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How I may divvy up my tax refund

February 17th, 2010 at 05:03 am

So, still mulling over, what, if anything, I should do with the $4,100 I expect get back from the IRS.

What I would really like to do is take $2,550 of it and apply it toward my mortgage. That figure, $2,550, would represent 6 months worth of $425 monthly prepayments that I haven't been able to make since losing my job last fall.

Not being able to continue my accelerated mortgage prepayment schedule was one of my biggest regrets about my job loss. Meaning, that it would put me behind schedule in my goal of paying off the whole darn thing in just 6 more years.

Granted, I likely will remain unemployed for longer, but at least this one-time payment would help put me back on my original track.

That would leave me with $1,550 to add to my reserve fund or perhaps think about doing some essential home repairs, like fixing some large cracks that have developed in my front walkway. Leaving it alone would allow the walkway to break up further, and i spent too much money on it maybe 10 years ago to allow that to happen.

Toy Guy, if you're reading this, or anyone for that matter, do you know anything about concrete repairs? I would do it myself but when i did one of these cracks last fall, i tried to reseal the crack with new, fast setting concrete mix and obviously it didn't work at all, since one of the cracks that showed up this winter was the same one i tried to fix last fall.

5 Responses to “How I may divvy up my tax refund”

  1. creditcardfree Says:

    I don't know what your emergency fund situation is...but I would probably hang on to that money until you are employed again. When that day comes, put the amount you would have paid into prepayments on the mortgage.

    Good luck with the concrete repair.

  2. Analise Says:

    I agree with creditcardfree regarding the extra mortgage payments. Set it aside, but hold off for a while.

    Here is a link to the DIY network that has step-by-step instructions for repairing concrete. Good luck and kudos for doing it yourself.

  3. toyguy1963 Says:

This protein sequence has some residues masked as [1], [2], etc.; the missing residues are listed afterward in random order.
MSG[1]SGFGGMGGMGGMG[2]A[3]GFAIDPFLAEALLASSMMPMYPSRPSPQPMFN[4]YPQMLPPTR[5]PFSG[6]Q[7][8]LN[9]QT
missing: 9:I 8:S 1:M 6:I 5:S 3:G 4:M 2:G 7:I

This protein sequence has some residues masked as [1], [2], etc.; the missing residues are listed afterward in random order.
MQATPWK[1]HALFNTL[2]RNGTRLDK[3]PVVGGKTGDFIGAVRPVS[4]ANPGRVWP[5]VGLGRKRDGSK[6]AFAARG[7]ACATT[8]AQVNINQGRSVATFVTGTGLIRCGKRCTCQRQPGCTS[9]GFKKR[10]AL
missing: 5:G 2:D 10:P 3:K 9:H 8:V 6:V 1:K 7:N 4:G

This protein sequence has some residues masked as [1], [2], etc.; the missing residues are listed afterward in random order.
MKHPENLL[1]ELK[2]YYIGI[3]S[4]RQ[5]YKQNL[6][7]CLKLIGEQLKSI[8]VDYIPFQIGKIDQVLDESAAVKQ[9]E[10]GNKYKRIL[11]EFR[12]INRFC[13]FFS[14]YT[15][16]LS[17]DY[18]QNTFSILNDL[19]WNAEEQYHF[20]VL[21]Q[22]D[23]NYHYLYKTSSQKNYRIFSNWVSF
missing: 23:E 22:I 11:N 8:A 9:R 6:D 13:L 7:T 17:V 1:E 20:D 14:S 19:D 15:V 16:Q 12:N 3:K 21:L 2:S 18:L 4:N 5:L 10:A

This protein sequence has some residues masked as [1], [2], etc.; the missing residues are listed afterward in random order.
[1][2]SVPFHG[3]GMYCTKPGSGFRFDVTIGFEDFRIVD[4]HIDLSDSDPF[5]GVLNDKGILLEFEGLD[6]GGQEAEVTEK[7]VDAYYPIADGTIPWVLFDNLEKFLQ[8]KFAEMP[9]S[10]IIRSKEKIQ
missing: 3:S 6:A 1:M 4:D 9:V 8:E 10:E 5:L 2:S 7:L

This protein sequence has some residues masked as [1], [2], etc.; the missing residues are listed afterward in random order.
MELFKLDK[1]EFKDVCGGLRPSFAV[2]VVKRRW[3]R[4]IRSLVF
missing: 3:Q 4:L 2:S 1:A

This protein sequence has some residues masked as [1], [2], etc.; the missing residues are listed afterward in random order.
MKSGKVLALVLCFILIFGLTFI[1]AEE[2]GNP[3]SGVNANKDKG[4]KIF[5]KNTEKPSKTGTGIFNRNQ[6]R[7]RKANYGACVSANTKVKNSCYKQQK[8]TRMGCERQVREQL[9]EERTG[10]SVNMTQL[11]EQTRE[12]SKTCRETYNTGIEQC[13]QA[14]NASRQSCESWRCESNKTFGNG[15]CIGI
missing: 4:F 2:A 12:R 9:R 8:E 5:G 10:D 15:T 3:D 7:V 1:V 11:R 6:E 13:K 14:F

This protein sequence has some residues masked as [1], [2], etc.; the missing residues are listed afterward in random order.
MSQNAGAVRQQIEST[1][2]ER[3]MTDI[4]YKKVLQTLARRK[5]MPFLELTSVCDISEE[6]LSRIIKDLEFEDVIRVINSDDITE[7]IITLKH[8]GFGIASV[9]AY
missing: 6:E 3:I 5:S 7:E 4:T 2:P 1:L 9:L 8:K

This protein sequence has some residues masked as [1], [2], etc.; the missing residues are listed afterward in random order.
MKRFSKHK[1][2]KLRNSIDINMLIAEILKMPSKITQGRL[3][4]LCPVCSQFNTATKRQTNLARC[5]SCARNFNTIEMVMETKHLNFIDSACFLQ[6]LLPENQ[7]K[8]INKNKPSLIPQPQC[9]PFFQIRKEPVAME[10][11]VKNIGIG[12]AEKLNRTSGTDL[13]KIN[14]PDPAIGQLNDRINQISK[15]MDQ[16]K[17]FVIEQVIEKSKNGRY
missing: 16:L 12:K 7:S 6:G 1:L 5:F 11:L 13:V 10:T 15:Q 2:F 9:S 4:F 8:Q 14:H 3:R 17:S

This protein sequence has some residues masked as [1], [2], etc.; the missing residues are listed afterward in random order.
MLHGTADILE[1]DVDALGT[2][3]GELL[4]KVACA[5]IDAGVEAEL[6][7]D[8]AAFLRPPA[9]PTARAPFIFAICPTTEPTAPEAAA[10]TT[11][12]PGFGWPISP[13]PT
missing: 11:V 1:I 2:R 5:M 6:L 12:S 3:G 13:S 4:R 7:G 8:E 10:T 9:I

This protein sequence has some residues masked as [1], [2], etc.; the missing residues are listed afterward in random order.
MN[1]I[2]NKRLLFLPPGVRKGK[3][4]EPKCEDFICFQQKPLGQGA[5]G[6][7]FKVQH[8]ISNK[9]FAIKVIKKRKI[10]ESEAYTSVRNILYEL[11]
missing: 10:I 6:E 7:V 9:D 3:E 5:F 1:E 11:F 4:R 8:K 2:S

Hi thanks for thinking of me. Unfortunately I don't know much about repairing concrete. I know for smaller repairs the stuff that comes in a tube like caulk seals up cracks very well. I think for a true repair you probably have to remove the section of concrete where the damage is and re-pour brand new concrete.
    I do know that the tricky part is that whatevber causes the crack in the first place tends to crack it again if its not fixed right.
    Maybe BA or someone else on here but be able to give you more info too.

  4. skydivingchic Says:

    The DIY tutorial posted gives some basics on concrete repair. The problem is it doesn't address the root cause of the cracking. If your concrete is cracking because it was placed on ground which was not compacted properly or is eroding out from underneath, the posted fix will only mask the problem for a while. Is there any sign of erosion from underneath the walkway? If so, the reason for that needs to be addressed first and the walkway in that area redone. Are there joints tooled into the concrete? Concrete cracks, it is a fact of life, and no amount of care will prevent it. There should be joints tooled into the walkway every 10-15 feet or so to give the concrete a place to crack without structural damage. Where do you live? If you live in an area subject to freeze/thaw cycles, it is possible that the concrete was not air entrained. Entrained air bubbles gives water a place to expand when it freezes so that it does not crack the concrete. Also, if you use deicing salt on the concrete, it is possible that it has caused damage. Concrete subject to deicing salt needs to have a low water/cement ratio when placed and possibly a corrosion resistant admixture used. Is there any type of reinforcing bars or wire mesh in the concrete? It doesn't have to be much for a basic pedestrian walkway, but reinforcing steel or mesh helps prevent cracking. #4 bars at 12-in would be adequate.

  5. tightwad kitty Says:

    I would be spending some of your tax refund on your small projects 1. install a ceiling fan in the newly done sun room; it gets stifling hot there in the heat of summer. 2. have a plumber fix the downstairs toilet. so these will make life much easier for you over the summer then put the balance away until you need it if you are still unemployed or then use it to pay off an extra lump sum on the mortgage when you have been 3 months in a new job.

    As for concrete repair if you live in our area you would need to kill the trees before you fixed the problem as tree roots are our major problem with concrete cracks, since they planted a Norfolk Pine next door 10 years ago I have major cracks through my pathways so far they are not lifting.

    Best of luck with the job hunting by the way!

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